Compassion is sympathy and concern for the sufferings or misfortunes of others, while ‘radical’ relates to and affects the fundamental nature of something. I think having these definitions written out for myself and constantly looking them up (like the writing nerd that I am) has rooted me in addressing everyone with the utmost compassion, especially when I am at odds with their point of view. Compassion is different than coddling, however, and while I operate my life with as much compassion as I can, I cannot indulge or be overprotective. Being overprotective would be taking the approach that folks can agree to disagree even when one of the individuals involved is dehumanizing the other or a group of people; being compassionate is seeking to understand why they feel that way and attempting to start from there. This is not always successful, as some are stubbornly holding onto their beliefs.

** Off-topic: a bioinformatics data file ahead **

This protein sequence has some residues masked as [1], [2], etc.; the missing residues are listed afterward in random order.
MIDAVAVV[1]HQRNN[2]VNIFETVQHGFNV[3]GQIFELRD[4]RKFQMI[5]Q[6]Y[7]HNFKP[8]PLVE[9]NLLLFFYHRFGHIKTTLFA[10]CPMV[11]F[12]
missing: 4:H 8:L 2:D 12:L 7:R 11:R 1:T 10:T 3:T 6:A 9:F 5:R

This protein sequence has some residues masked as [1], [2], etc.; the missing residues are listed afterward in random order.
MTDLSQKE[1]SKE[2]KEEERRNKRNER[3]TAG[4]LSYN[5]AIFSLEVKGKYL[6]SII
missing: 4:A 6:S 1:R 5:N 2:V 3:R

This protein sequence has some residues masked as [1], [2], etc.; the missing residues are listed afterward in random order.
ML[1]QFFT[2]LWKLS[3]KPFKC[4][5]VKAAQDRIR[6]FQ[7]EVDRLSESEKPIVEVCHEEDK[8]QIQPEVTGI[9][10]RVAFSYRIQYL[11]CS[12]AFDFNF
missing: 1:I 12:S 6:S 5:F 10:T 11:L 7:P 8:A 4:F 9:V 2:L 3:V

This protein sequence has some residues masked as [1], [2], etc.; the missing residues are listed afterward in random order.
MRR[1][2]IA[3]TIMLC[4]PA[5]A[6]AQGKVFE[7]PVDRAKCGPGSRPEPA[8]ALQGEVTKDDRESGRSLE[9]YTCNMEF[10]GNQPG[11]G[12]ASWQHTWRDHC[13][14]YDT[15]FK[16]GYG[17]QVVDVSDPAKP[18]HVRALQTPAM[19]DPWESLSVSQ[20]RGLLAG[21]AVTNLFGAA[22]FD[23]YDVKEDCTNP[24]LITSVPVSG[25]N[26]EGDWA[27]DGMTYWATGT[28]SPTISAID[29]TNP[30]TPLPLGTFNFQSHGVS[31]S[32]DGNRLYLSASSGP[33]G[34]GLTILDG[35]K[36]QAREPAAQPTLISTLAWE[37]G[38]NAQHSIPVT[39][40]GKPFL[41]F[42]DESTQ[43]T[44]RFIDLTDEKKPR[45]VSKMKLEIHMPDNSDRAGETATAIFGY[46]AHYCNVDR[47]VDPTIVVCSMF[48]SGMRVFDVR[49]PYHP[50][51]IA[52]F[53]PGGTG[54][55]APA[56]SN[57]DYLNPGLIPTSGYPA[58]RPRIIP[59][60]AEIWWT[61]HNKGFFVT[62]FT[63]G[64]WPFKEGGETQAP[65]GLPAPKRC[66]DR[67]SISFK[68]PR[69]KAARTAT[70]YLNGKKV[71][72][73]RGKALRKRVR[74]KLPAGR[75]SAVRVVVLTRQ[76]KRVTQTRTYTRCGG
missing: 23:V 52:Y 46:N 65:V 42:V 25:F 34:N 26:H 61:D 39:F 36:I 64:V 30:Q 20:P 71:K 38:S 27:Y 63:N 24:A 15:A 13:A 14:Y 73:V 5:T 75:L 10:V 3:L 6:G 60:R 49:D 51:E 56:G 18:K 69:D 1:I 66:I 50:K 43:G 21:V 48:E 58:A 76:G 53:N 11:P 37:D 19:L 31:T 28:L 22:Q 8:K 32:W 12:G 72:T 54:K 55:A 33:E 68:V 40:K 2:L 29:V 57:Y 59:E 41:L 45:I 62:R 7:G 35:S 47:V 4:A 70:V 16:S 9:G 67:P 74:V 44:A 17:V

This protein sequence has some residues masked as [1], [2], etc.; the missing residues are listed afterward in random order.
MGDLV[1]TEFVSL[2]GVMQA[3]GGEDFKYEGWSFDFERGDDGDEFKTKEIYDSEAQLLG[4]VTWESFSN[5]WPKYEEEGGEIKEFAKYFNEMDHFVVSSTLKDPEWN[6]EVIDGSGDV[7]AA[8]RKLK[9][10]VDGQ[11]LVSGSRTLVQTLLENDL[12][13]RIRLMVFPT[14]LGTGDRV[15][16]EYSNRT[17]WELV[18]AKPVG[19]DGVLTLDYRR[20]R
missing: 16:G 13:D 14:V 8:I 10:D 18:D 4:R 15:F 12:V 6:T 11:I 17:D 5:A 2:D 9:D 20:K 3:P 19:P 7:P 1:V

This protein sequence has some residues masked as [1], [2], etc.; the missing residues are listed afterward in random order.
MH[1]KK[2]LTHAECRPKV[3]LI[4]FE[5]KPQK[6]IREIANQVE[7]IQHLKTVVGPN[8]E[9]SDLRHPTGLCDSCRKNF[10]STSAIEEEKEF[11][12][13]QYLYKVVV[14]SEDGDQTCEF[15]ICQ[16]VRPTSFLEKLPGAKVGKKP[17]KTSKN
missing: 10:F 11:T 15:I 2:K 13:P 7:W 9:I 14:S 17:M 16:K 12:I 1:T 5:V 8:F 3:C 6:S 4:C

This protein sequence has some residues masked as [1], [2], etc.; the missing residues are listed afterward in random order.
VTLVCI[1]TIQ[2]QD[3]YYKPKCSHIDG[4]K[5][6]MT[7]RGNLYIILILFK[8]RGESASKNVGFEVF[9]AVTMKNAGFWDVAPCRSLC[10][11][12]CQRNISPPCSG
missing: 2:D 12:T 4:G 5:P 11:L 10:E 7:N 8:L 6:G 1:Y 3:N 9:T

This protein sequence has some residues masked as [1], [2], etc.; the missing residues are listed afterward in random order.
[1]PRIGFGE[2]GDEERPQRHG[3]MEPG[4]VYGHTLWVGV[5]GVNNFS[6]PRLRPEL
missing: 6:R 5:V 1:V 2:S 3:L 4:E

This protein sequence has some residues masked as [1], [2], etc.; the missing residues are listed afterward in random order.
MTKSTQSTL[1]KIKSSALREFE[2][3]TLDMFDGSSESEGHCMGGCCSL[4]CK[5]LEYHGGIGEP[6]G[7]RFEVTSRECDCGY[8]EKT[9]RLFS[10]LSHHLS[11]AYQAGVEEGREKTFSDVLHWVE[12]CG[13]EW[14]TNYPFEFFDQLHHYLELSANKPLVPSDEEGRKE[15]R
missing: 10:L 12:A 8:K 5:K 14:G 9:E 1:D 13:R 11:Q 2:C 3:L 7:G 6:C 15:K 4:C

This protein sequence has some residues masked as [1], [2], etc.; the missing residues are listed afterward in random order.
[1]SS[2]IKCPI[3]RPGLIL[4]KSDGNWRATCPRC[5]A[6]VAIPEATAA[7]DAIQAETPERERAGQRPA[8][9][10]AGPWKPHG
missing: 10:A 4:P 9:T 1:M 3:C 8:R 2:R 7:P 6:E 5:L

In my personal life, I have learned how machismo is also internalized by Dominican women; this is evident in the abusive and unfaithful behavior that is accepted and rationalized. I discovered that asking women why they were so ambivalent about the behavior while making it clear the behavior was unacceptable allowed for more understanding. Sometimes when I take the approach of shutting people down without attempting to understand where they’re coming from, it leads to resentment and separation This is not always possible. When I allow myself to show people compassion, particularly folks who have old-fashion ideas, I gain so much more than automatically trying to ‘correct’ them. I see the division between the old generation and new generation, becoming increasingly aware with age that both have so much to learn from each other.